Tuesday, 22 May 2012

The Book of Everything

A few months ago I hadn't heard of this book, or the author, Dutch writer Guus Kuijer. Then he won the Astrid Lindgren Award. Naturally I sought him out. Sadly there is little that has been translated into English. Apparently he feels that The Book of Everything is his best work, and this has been translated, and is readily available. Hopefully even more of his work will now be translated after winning such a major award. 

The Book of Everything is an amazing book. Although I'm not really sure that I really understand it. A slim volume, a mere 123 pages. The story begins with a short prologue explaining that the author, an old man, wanted to write a different book, a book about his happy childhood. Instead he had a visit from Mr Klopper, who showed him a book that he had written when he was nine. Mr Klopper had not had a happy childhood.

Nine year old Thomas Klopper lives with his parents, and older sister Margot, who "went to high school and was as dumb as an ox." Thomas's father is rather a fire and brimstone man, who rules the roost in his small family, with force if needs be. He reads the bible every evening, and likes the wooden spoon and his fist to guide his family. It is Amsterdam, the summer of 1951.

Thomas is no ordinary boy as we learn from the very outset. 

Thomas saw things noone else could see. He didn't know why, but it had always been like that. He could remember a violent hail storm one day. Thomas leapt into a doorway and watched the leaves being ripped from the trees. He ran home.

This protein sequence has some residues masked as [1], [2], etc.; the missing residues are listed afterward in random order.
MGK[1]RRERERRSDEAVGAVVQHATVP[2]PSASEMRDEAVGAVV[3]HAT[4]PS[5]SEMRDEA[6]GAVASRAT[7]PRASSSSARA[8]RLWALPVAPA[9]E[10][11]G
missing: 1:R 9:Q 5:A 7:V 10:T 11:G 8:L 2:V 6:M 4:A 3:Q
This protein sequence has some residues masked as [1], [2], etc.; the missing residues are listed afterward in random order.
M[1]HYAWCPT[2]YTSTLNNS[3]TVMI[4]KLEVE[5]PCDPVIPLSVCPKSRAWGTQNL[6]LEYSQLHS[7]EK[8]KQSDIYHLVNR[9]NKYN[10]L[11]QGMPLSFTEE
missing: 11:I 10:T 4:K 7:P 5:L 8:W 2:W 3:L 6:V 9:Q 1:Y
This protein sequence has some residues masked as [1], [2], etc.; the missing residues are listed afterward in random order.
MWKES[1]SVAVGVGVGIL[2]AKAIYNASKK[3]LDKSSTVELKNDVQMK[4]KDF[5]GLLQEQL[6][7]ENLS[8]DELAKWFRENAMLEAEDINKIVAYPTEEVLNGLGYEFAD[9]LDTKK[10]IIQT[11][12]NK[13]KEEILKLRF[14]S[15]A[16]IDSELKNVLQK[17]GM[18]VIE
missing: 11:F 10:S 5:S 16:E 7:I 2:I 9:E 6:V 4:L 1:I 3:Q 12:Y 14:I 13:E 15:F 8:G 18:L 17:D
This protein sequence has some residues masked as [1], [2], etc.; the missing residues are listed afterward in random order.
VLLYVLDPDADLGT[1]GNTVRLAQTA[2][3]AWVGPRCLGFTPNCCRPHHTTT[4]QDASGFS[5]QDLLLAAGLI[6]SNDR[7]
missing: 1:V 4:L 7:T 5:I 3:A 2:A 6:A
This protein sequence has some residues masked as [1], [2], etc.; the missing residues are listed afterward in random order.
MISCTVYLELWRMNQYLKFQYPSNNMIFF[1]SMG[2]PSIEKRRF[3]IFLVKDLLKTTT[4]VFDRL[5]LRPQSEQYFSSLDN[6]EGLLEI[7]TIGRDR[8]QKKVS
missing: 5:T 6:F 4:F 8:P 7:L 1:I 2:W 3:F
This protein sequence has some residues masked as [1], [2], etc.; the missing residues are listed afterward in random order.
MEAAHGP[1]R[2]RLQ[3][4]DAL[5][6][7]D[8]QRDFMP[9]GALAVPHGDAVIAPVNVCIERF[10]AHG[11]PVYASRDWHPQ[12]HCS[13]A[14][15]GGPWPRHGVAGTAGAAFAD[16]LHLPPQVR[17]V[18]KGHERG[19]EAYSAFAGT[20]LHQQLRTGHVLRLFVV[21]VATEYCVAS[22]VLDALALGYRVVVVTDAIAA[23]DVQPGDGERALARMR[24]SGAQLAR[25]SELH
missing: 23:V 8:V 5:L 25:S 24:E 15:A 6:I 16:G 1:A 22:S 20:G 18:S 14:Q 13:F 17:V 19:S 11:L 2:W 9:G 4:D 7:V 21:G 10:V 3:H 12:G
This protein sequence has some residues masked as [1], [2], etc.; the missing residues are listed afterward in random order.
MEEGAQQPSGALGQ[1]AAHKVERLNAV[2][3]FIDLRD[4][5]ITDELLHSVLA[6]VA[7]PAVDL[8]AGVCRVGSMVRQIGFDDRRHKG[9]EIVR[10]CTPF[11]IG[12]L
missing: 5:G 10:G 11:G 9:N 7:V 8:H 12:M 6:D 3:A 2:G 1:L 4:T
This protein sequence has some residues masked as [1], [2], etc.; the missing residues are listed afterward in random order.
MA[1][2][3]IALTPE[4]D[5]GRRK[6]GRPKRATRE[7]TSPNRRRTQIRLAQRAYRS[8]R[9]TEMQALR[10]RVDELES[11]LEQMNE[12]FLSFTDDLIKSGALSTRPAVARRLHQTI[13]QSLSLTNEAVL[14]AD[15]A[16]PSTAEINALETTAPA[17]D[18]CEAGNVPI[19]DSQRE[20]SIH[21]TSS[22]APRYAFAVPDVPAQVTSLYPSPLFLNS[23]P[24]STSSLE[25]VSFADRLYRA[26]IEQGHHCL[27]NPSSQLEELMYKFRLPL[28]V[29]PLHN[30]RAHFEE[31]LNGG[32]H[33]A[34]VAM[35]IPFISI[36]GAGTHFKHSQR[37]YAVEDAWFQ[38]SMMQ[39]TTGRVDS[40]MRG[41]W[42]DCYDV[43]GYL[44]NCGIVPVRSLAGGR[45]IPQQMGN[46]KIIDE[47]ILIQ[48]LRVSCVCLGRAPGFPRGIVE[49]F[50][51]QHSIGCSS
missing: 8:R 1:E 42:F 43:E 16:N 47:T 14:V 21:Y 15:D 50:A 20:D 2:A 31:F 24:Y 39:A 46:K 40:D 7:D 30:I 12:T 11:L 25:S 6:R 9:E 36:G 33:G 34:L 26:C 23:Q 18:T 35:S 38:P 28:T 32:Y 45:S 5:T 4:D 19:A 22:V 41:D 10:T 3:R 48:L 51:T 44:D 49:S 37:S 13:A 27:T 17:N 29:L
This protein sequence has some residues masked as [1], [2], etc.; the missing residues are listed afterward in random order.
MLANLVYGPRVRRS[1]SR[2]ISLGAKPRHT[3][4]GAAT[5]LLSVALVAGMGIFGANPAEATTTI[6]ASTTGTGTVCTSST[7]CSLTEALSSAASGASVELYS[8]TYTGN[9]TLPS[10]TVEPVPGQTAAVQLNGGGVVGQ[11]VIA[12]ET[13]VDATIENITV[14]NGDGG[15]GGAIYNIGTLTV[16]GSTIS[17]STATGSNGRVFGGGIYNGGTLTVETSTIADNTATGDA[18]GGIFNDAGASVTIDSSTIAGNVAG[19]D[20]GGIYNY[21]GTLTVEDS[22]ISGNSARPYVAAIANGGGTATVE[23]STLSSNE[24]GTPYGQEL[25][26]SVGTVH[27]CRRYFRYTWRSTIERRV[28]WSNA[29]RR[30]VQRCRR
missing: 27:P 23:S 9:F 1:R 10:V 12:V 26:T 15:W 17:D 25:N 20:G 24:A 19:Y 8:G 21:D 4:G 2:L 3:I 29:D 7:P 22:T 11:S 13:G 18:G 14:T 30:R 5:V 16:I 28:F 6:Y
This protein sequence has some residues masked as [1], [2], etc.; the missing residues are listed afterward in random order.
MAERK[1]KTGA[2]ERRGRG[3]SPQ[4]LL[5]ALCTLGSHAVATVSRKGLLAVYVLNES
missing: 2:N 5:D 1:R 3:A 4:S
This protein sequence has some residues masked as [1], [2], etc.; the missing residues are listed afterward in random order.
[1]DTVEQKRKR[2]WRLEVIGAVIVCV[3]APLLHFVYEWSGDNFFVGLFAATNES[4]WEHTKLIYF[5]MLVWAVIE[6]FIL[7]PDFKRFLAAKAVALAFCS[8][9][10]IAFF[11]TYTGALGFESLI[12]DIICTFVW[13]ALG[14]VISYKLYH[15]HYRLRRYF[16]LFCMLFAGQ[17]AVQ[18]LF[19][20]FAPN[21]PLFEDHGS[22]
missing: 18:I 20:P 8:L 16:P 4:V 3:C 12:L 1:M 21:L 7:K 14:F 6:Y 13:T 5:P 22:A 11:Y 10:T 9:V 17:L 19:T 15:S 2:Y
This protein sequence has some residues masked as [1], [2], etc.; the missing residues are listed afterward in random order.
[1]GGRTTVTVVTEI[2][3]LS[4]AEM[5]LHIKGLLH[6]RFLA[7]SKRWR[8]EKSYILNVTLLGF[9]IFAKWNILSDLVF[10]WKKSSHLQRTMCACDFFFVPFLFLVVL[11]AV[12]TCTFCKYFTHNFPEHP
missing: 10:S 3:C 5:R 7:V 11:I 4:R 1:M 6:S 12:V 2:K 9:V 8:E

Thomas sees tropical fish swimming in the canals. He writes his thoughts and visions in a book, The Book of Everything. And he has a simple wish- to be happy when he grows up.

There are many biblical passages sprinkled throughout the book. The imagery is biblical too, the plagues of Egypt are invoked - rivers turning to blood, masses of frogs and swarms of gnats. This strange world of postwar Amsterdam makes for an intriguing read peopled as it is by Thomas and his family, their neighbour Mrs Amersfoort who all the local children believe to be a witch, and Eliza, a friend of Margot's who has a squeaky prosthetic leather leg, and is missing most of the fingers on one hand.

Mrs Amersfoort introduces Thomas to two classic children's novels- Emil and the Detectives, and Alone in the World (variably known as Nobody's Boy, or Sans Famille in the original French). I wish that I had read these two European classics to know more of what Guus Kuijer is telling me. I know that there's layers of meaning and symbolism that I'm too Australian to understand. A quick google tells me that Kamp Amersfoort was a Nazi concentration camp in Holland. I'm sure that this is no coincidence.

I know The Book of Everything would pay huge dividends to those that reread it. I hope I get the chance. I was thinking that I needed to reread it before I even finished it. Which isn't to say that it's a bad book, far from it, just a clever one that bears proper consideration.

I see in a happy coincidence that Guus Kuijer is in Sweden this week to celebrate his win, there are multiple events over the week leading up to the Award Ceremony on May 28 when HRH Crown Princess Victoria will present the award at Stockholm Concert Hall. 

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